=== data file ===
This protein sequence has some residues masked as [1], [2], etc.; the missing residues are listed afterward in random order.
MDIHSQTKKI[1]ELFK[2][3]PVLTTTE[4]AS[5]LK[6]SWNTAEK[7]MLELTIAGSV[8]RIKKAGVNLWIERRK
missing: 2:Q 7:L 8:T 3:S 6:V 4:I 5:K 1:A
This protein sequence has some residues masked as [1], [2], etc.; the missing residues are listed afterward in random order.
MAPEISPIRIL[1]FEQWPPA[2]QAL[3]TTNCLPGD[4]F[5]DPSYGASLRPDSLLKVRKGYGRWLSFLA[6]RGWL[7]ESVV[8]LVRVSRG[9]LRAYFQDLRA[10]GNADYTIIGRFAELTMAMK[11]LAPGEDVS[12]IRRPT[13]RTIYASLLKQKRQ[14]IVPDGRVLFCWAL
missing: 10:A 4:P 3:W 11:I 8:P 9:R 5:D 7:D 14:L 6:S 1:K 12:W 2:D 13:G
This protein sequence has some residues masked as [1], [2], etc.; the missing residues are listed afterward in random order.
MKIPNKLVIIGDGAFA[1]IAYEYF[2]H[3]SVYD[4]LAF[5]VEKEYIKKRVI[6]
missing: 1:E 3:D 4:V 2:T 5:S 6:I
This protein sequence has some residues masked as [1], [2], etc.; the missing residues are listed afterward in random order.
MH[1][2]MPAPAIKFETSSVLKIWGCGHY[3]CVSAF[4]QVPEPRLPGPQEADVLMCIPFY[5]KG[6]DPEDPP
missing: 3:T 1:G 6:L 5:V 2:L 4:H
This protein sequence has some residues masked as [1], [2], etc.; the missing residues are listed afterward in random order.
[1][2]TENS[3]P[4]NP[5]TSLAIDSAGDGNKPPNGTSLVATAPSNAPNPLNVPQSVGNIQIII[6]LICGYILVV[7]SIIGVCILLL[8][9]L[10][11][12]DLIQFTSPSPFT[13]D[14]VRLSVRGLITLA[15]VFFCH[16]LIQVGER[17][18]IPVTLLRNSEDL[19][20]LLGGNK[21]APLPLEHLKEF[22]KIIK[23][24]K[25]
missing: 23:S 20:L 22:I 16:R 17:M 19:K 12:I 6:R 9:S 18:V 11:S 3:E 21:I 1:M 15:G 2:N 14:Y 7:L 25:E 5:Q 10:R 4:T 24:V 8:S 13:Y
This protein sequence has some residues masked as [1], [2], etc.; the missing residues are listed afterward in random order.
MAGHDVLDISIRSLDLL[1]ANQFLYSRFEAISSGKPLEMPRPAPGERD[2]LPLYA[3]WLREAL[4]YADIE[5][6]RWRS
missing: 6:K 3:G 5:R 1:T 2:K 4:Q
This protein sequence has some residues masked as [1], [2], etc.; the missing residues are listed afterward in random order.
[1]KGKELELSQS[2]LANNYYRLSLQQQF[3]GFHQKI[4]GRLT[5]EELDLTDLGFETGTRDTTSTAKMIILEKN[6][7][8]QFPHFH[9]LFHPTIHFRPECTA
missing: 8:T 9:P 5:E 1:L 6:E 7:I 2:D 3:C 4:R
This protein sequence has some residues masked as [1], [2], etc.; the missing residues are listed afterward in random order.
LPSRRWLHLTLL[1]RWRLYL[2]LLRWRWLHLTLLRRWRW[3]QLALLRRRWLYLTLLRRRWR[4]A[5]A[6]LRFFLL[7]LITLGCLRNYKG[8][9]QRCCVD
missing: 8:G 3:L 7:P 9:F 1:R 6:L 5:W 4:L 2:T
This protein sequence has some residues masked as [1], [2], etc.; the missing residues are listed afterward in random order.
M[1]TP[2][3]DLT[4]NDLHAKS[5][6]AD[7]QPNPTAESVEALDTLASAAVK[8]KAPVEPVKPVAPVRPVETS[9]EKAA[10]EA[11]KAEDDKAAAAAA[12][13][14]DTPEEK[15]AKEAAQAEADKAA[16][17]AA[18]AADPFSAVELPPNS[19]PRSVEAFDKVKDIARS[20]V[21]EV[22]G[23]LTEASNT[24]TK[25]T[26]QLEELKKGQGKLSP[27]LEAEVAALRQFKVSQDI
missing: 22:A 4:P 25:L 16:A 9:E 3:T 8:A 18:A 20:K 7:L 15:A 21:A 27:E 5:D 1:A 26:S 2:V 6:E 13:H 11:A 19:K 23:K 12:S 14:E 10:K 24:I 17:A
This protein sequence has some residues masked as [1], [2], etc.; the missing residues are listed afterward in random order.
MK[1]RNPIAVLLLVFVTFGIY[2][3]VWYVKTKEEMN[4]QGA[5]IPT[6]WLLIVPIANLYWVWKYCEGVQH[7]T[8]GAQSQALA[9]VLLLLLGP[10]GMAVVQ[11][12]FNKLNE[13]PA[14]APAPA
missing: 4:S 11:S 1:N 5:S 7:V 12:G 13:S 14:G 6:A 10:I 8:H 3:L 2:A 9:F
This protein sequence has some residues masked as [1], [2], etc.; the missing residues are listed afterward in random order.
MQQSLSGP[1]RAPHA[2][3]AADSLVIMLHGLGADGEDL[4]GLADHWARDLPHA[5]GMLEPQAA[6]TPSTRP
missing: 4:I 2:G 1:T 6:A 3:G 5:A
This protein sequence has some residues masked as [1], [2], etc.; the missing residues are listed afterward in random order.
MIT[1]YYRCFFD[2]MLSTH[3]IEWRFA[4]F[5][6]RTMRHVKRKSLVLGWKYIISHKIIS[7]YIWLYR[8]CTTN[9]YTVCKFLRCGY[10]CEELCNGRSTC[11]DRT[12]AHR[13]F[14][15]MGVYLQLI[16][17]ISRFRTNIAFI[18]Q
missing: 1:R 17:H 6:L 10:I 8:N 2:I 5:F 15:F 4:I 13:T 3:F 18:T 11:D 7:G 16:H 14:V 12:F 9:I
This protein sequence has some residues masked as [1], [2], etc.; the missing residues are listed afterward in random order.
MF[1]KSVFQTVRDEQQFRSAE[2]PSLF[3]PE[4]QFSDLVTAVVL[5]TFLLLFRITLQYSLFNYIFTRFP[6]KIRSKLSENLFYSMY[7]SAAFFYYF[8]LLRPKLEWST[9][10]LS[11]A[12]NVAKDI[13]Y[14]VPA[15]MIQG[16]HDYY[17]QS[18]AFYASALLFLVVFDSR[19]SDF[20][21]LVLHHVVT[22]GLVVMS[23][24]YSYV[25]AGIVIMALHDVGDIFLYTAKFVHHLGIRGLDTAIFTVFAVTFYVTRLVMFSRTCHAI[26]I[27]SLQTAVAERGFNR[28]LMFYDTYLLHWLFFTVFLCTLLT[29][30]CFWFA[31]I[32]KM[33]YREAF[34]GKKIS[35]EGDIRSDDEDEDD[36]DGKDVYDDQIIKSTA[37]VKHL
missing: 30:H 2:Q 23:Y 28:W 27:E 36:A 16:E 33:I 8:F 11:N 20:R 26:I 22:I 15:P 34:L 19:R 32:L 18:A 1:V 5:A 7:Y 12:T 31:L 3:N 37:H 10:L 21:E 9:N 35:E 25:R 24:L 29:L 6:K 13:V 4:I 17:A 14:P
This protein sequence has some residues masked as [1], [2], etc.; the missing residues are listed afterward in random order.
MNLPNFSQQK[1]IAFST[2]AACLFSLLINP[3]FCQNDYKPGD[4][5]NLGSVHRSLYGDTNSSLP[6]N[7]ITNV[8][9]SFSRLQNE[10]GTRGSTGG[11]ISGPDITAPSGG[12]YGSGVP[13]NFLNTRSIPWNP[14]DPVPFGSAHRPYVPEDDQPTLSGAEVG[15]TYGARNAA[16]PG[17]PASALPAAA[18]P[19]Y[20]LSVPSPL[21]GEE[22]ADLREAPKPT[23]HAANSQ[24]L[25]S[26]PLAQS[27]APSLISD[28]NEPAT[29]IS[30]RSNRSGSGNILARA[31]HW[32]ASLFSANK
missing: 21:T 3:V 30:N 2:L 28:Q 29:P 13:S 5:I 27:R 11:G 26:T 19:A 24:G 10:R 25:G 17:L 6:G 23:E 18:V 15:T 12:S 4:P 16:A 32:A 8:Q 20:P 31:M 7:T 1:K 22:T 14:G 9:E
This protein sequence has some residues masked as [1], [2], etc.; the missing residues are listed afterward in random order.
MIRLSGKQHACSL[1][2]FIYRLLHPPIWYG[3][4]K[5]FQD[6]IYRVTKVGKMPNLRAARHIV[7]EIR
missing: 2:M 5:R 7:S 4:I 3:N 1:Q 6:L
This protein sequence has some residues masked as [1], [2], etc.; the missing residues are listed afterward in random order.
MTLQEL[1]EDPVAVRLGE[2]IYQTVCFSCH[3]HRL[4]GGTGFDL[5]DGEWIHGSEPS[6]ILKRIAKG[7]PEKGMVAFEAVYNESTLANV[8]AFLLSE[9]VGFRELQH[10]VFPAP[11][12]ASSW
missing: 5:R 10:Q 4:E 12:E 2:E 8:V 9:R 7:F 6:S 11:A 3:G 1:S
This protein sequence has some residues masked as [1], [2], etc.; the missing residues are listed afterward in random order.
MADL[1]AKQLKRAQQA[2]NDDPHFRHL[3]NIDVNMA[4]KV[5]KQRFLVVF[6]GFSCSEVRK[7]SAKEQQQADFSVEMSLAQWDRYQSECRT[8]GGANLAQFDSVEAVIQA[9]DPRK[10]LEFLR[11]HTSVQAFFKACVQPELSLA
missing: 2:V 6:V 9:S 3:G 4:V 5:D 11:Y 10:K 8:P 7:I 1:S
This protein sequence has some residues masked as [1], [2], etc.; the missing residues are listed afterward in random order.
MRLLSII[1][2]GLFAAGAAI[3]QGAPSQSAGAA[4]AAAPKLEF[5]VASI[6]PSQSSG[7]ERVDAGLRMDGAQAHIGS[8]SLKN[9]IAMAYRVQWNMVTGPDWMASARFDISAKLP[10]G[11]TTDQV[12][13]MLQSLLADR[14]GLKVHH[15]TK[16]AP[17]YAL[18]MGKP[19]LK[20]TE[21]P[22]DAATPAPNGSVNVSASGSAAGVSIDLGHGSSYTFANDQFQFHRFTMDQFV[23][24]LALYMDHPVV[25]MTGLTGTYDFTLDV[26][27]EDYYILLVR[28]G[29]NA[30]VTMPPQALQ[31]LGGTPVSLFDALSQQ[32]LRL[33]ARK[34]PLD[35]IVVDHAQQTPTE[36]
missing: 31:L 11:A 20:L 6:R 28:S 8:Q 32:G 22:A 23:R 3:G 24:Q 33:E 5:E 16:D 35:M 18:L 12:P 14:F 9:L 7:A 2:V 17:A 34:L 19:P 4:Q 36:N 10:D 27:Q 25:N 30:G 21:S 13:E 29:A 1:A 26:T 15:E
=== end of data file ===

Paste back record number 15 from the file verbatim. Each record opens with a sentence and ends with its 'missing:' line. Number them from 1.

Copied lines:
This protein sequence has some residues masked as [1], [2], etc.; the missing residues are listed afterward in random order.
MIRLSGKQHACSL[1][2]FIYRLLHPPIWYG[3][4]K[5]FQD[6]IYRVTKVGKMPNLRAARHIV[7]EIR
missing: 2:M 5:R 7:S 4:I 3:N 1:Q 6:L